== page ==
Author Archives: Tad Diemer

Bimota July 13, 2017 posted by Tad Diemer

Featured Listing: 1993/1994 Bimota DB2 for Sale

The Bimota DB2 isn't the fastest or even the rarest bike to wear the Bimota name, but it is among the most successful and helped pave the way for the raft of DB models that followed: we're currently up to the DB13 or something. By their nature, Bimotas are mutts, with proprietary frames and bodywork, but outsourced engines and that may be why used 1990s Bimotas are relatively affordable, considering how exotic they are. It also might be their unreliable reputation: light and fast they may be, but the 90s models especially have a reputation for kit-bike quality. Somehow, the air-cooled Ducati-engined models have managed to avoid that notoriety, so perhaps the Italian electrical gremlins of both marques cancel each other out?

The original DB1, the first Bimota to be powered by an Italian engine, sold well enough [approximately 600 units] that it basically saved the company from ruin. For the DB2, Ducati supplied their six-speed-backed, 904cc air and oil-cooled v-twin. Any bike powered by the two-valve Pantah engine needs to be light if it's going to be fast, and the DB2 is very light. At a claimed 373lbs dry and with beefy Paioli RWU forks and adjustable Öhlins suspension at the rear, the svelte Bimota can make the most of its 86 claimed horses.

It's the perfect canyon-carver with nimble handling and a punchy motor tuned for midrange. The fact that it's one of Bimota's best-looking efforts doesn't hurt either, with swoopy, fully-enclosed or half-faired bodywork, a tubular trellis frame similar to the original Ducati part in terms of looks but not geometry, and a tubular swingarm to match. Period reviewers complained about the Yamaha-sourced headlight but it's less obvious now and fits the lines of the bike perfectly.

Some DB2 graphics are a bit too close to some sort of "urban camouflage" for comfort, but this simple white and red design look great, while also being very 90s in the best possible way. Confused about why this one is listed as a 1993/1994 model? The seller explains in more detail but basically: the VIN indicates a 1993 bike but the title lists it as a 1994.

From the Seller: 1993/1994 Bimota DB2 for Sale

The VIN of this bike ZES1DB214PRZES001 shows it being the first US bike of the first year of production.  The VIN's 10th character is a "P" which means it's a 1993, the VIN sticker says it was made 6/93.  But for some reason the title states 1994.  It is one of 408 in the world.  I tried to contact Bimota to get and understanding of what being number 1 really means, they didn't reply. I doubt it's the FIRST DB2.  But whatever it is cool.  Currently the bike has 1921 miles.  I've had the bike about a year, I bought it from a collector in San Diego.  While I've owned it I've gone over the bike from top to bottom, I've listed the work and the parts out below.  I've ridden her about 300 miles and she goes as good as she looks.  This bike really needs nothing except maybe some lines to replace the unsightly (but functioning) blue Kevlar lines.  I have more pictures of the bike if you have questions about something or a certain area I can send them to you.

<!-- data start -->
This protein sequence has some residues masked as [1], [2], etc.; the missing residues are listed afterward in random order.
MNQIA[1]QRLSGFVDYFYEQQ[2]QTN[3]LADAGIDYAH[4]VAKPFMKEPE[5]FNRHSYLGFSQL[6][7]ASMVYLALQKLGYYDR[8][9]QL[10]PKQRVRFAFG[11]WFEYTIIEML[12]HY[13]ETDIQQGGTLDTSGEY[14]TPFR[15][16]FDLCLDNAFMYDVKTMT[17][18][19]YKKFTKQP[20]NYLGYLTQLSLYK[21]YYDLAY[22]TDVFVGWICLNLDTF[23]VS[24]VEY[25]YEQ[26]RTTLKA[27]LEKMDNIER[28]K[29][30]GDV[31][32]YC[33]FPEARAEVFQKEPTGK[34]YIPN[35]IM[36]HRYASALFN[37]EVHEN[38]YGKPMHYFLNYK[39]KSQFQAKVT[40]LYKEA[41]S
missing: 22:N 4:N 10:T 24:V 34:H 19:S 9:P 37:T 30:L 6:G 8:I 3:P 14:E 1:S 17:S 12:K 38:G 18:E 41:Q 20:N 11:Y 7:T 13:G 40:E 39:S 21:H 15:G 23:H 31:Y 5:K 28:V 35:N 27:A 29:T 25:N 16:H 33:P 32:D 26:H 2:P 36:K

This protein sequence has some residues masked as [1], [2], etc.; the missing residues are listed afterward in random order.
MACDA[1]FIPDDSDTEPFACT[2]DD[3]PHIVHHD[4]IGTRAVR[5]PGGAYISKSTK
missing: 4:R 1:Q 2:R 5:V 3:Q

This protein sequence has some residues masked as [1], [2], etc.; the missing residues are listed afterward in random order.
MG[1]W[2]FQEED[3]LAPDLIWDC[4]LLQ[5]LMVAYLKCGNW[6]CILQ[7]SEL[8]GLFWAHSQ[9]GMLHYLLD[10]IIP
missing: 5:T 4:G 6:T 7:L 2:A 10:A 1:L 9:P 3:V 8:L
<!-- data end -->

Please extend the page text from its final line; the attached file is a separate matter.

Work:

  • Cleaned carbs
  • Replaced belts
  • Check valves (in spec)
  • Replace tires (still have originals)
  • Replaced windshield (still have crack original)
  • Changed all fluids (brake, clutch, engine)
  • Repaired minor scuff on tail
  • Serviced battery
  • Re-powder coated wheels
  • Replaced brake and clutch levers
  • Replaced some minor bits of hardware with matching zinc plated parts

Asking price is $12,500. Contact Jay by email.

Around 400 DB2s were built, which is pretty much volume production for Bimota. They don't come up for sale often, but are typically in immaculate condition as they were always collectible. The question is: how do folks own these bikes and only put 300 miles on them?! At least the seller has taken exceptionally good care of the bike while it's been in his possession, and the low mileage means the next owner can put a few more on without adversely impacting its value!

-tad

Featured Listing: 1993/1994 Bimota DB2 for Sale
Honda July 12, 2017 posted by Tad Diemer

Pristine: 1985 Honda VF1000R with 442 Miles for Sale